Please txt or email either Nina or Zack if you can't make it before hand. We do not want to take up our hosts' time. We will be meeting with Anne Fullencamp and Lisa Carvajal. Both work in the Museum Experiences department. 

You can currently apply for their TOUGH Art residency

Assignment 6.2:  Community Engagement

Assignment 6:  Community Engagement
I am going to elaborate this a bit since it is now homework.  Before you do this, remember to also post your definition of community engagement. 
Take a website and break it into a tangible thing. 
1. Pick a non-profit, community engaging website. For example:
2. Decipher some poignant info from the site, such as:

  • Who are the Donors?
  • Is there Embedded Learning? What is the shared info?
  • What is the mission or the goals of the organization?
  • Who do they serve?
  • Why are you attracted this organization or website?

3. Your Design. 
Keep in mind:
  • How is this a showcase of your work?
  • Where is your signature?
Keep in mind the Budget
  • Dream BIG =>Cut Back
So the deliverables will be:
2 Designs 
First design is the DREAM BIG version
Second design is the CUT BACK version. Think about what you can make for $500.
Please post a DRAWING of each as well as what you have deciphered. Also, write about your designs and how they would communicate what you  deciphered.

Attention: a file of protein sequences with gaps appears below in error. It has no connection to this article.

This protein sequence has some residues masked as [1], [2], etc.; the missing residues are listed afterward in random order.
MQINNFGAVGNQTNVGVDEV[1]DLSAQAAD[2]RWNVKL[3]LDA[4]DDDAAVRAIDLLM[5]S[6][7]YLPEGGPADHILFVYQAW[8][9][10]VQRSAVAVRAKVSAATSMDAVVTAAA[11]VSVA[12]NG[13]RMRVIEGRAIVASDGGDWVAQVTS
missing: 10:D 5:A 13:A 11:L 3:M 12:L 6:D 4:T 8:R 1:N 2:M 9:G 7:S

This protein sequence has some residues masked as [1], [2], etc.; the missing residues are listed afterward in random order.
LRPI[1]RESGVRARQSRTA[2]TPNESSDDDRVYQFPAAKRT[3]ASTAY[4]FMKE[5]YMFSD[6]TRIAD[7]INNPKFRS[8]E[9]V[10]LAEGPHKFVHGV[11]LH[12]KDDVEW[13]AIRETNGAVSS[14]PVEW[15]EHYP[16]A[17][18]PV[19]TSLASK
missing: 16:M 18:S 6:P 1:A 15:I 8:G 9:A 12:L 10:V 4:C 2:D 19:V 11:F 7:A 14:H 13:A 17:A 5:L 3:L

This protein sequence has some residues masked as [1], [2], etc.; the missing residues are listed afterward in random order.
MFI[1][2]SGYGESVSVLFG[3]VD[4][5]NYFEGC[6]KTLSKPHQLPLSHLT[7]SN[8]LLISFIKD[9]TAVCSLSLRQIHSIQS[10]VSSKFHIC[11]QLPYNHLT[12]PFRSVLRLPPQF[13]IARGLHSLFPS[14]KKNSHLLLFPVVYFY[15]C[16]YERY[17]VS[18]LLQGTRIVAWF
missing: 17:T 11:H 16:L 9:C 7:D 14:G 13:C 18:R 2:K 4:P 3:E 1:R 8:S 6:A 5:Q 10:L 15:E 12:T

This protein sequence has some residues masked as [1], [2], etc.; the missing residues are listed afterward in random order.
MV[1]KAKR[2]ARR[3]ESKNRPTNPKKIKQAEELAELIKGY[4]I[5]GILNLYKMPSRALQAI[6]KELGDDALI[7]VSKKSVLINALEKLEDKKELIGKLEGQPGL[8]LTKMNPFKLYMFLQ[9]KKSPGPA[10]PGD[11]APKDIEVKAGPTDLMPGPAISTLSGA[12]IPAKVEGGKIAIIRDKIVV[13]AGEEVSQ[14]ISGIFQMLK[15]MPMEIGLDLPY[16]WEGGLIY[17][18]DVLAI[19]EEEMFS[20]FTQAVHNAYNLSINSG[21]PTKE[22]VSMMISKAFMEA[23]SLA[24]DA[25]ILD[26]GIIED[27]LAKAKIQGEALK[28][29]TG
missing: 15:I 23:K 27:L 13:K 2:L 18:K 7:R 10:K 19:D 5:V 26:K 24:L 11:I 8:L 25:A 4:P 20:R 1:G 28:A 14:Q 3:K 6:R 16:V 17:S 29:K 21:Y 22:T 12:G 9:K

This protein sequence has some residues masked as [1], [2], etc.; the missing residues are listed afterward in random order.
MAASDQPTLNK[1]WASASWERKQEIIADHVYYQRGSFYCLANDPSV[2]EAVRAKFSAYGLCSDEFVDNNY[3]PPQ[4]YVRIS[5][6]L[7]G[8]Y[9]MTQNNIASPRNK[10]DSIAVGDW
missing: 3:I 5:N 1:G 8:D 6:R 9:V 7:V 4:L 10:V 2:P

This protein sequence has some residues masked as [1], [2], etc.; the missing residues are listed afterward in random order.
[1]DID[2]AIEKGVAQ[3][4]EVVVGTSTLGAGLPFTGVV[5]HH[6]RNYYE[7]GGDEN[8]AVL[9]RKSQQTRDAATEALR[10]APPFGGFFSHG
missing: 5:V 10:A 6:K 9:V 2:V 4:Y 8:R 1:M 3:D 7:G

Assignment 5:  Take a Leak
Andre: 80% success: Shellac, Silicone, "Glue & Screw"
Austin: 30% success: Silicone
Anderinsola: 46% success: Silicone
Ramya:  70% success: NeverWet, Liner (plastic bag)

Subjective Quals:  
  • Function
  • Efficiency
  • Craft
  • Form
  • LOVE!

Now that some of you know something about leaky containers and how to finish them… make one wood, one plastic, and one metal* vessel.  That is, holds liquid.  Note, most vessels you're aware of, keep liquids on one side, not just inside… We will test this.  In addition, you are required to make one Arduino interaction of your choice: One input and one output on one circuit.  Make sure your vessels are large enough to contain the Arduino board, any additional circuits or breadboards, and a 9v battery.  They must live without external power.

*Welding:  We are limited to welding when Larry is in the shop.  Zack can schedule up to 4 hours total on Friday and Monday to get you in.  If you can't make that time, make your metal box through other means.

Assignment 4:  Make It Nice. 
Read Shaping Things by Bruce Sterling. Here is the PDF.

What did we learn….
  • fonts tell the meaning of the words
  • technosocial: social and moral effects of SPIMES vs Artifacts, Machines, Products, Gizmos
  • cognitive loading vs/ opportunity costs: how is my profession involved in my life?
  • impacts vs/ pervasiveness: noted change vs silently introduced paradigm shifts
  • we can't accept what we can't imagine
  • participate in the design of the world vs/ participate in the designed world
  • lego…change for better or worse?

Elbow Grease. Take one piece of wood, steel, and plastic. Shape it to be "nice in your hand." This needs to be a completely finished. Use your human factors expertise to lead your design choices.